2013 NHL Draft: Thoughts And Prospects

2013 NHL Draft Prospect Rasmus Ristolainen - Richard Wolowicz

With most of the Junior, NCAA and European leagues approaching the Three Quarter Mark of their seasons it's time to start thinking about those prospects who could potentially wear the Dallas Stars jersey in the future.

Though the once locked-out NHL season has only gone beyond its one third mark the Junior, NCAA and European leagues are approaching the ends of their respective regular seasons. With these leagues coming close to the end of their seasons it's time to start evaluating which players might have caught the eyes of Dallas Stars prospects across the world.

The Stars are currently enjoying probably the best farm system they have ever had, or at the very least the best in the past decade, but there are still some major weaknesses that need to be addressed. They have successfully targeted these weaknesses in the previous couple of drafts using a system of 'shotgun' draft. In essence drafting as many of a certain type of player in order to increase the statistical likelihood of at least some of them reaching the NHL. Last year saw the drafting of 4 centres in 9 picks (Radek Faksa, Mike Winther, Devin Shore and Gemel Smith) and the previous two years before that saw an emphasis on defensemen. They also aim to pick players who are generally big but offensively talented. In order to learn more about this I'd advise that you read an in-depth analysis of the Stars drafting habits which I wrote following the 2012 NHL Draft.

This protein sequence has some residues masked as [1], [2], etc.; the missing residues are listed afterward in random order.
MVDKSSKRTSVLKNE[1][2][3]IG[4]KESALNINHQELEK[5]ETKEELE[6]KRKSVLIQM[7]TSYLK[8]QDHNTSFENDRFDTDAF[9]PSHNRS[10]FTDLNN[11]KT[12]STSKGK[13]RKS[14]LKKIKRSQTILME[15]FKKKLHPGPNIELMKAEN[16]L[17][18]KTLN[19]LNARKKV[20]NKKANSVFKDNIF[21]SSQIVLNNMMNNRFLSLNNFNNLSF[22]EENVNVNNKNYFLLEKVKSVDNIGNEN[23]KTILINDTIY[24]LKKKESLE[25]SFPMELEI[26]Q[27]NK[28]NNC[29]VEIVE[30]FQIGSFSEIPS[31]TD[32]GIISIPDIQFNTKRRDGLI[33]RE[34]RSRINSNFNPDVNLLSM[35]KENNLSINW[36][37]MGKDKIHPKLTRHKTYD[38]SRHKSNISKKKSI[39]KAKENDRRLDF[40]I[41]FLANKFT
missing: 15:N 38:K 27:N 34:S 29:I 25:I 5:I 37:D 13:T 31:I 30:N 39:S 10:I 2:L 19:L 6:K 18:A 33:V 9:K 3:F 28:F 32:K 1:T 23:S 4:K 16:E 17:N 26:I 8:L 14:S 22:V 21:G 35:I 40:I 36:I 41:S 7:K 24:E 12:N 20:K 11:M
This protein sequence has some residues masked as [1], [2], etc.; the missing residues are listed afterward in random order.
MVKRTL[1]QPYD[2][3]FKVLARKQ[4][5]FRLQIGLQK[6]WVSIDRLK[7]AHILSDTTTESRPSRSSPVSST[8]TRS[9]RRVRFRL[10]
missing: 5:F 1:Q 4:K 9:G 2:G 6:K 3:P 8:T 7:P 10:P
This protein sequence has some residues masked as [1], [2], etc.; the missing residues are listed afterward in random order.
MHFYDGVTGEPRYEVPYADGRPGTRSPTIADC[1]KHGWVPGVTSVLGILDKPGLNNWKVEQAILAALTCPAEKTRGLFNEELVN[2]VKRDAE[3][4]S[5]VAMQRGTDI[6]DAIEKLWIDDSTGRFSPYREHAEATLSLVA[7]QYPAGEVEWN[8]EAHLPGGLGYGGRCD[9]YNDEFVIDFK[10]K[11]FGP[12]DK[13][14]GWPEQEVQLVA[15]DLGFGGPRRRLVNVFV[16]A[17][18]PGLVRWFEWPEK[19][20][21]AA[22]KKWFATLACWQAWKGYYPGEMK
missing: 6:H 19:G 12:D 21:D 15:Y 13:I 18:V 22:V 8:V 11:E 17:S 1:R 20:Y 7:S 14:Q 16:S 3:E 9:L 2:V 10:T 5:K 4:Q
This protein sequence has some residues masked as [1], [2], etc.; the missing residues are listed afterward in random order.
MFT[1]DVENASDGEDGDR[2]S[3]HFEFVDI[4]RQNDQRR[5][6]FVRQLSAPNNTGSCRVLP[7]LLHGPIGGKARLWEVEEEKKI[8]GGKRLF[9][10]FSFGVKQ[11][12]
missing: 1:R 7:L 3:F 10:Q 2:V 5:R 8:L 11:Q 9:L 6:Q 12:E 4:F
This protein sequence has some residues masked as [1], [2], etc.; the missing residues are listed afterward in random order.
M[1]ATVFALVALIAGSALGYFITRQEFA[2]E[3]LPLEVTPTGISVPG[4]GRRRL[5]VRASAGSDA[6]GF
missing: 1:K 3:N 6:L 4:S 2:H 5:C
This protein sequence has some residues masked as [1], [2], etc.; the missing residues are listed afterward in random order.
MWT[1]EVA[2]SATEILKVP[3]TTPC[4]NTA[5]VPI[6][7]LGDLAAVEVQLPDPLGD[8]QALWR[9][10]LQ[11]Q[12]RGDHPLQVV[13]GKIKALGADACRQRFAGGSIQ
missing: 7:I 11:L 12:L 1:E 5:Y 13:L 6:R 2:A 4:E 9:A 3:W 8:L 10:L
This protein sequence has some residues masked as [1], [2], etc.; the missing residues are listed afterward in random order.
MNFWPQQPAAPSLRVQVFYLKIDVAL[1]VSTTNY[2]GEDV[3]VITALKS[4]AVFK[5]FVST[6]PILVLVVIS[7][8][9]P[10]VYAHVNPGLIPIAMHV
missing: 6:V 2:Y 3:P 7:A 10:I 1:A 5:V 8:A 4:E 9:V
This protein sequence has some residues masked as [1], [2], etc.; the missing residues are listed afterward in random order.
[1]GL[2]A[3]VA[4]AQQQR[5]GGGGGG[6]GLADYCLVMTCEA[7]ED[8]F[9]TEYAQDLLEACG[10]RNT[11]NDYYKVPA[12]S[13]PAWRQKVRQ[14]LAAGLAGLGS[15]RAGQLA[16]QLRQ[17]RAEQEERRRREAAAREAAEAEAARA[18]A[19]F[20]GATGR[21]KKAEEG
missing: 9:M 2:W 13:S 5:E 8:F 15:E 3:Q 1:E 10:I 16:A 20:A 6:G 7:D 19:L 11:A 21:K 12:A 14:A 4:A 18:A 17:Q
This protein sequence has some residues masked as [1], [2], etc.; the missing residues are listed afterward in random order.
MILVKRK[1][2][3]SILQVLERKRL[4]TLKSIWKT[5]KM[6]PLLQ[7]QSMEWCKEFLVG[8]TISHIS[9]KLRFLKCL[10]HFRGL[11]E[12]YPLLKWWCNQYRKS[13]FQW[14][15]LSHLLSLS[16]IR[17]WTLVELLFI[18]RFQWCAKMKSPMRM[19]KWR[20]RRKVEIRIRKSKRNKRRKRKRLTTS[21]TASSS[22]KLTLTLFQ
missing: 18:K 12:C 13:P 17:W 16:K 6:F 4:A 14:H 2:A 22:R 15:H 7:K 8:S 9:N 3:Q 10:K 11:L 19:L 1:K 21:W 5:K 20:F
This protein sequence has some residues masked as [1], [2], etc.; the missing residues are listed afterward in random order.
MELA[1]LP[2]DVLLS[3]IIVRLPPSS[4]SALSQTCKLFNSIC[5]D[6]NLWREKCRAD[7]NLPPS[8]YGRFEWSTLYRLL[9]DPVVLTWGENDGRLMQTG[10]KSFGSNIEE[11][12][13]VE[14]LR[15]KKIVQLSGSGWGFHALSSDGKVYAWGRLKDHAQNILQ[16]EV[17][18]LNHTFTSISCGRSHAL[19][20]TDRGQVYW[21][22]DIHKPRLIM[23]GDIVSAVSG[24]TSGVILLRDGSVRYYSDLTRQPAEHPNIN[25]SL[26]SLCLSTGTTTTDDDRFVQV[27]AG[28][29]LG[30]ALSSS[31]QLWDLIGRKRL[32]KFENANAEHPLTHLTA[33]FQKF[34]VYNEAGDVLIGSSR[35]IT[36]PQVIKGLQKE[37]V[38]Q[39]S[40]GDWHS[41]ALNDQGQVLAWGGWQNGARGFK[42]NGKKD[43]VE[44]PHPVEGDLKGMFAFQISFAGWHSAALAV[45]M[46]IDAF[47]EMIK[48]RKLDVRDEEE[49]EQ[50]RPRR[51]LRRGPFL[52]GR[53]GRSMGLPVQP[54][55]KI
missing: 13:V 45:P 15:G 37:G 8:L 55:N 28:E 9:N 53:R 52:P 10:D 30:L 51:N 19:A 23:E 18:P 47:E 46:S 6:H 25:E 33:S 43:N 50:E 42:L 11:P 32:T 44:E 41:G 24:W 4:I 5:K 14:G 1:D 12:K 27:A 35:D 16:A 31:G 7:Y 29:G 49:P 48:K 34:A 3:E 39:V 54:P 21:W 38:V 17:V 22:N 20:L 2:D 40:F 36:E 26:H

The weaknesses in the Dallas Stars system at the moment are predominantly on the left wing with only three prospects in the system who potentially can make an impact in the NHL that play there, Matt Fraser, Alex Guptill and Curtis McKenzie. Another area of weakness is the lack of high end offensive talented defensemen. Ludwig Bystrom is one potential top end offensive defenseman but the Stars would probably need more to feel comfortable with their depth there. In an ideal world they would also strengthen the centre position more with another top end centre prospect.

The Stars have plenty of right wing prospects, goaltenders and defensive minded defensemen in the system to potentially allow the Stars to focus on addressing the weaknesses in the other areas of the the system. Its important to remember that while the Stars do appear to have an emphasis on addressing organisational weaknesses in the first and second rounds it appears they do follow the 'Best Player Available' doctrine of drafting.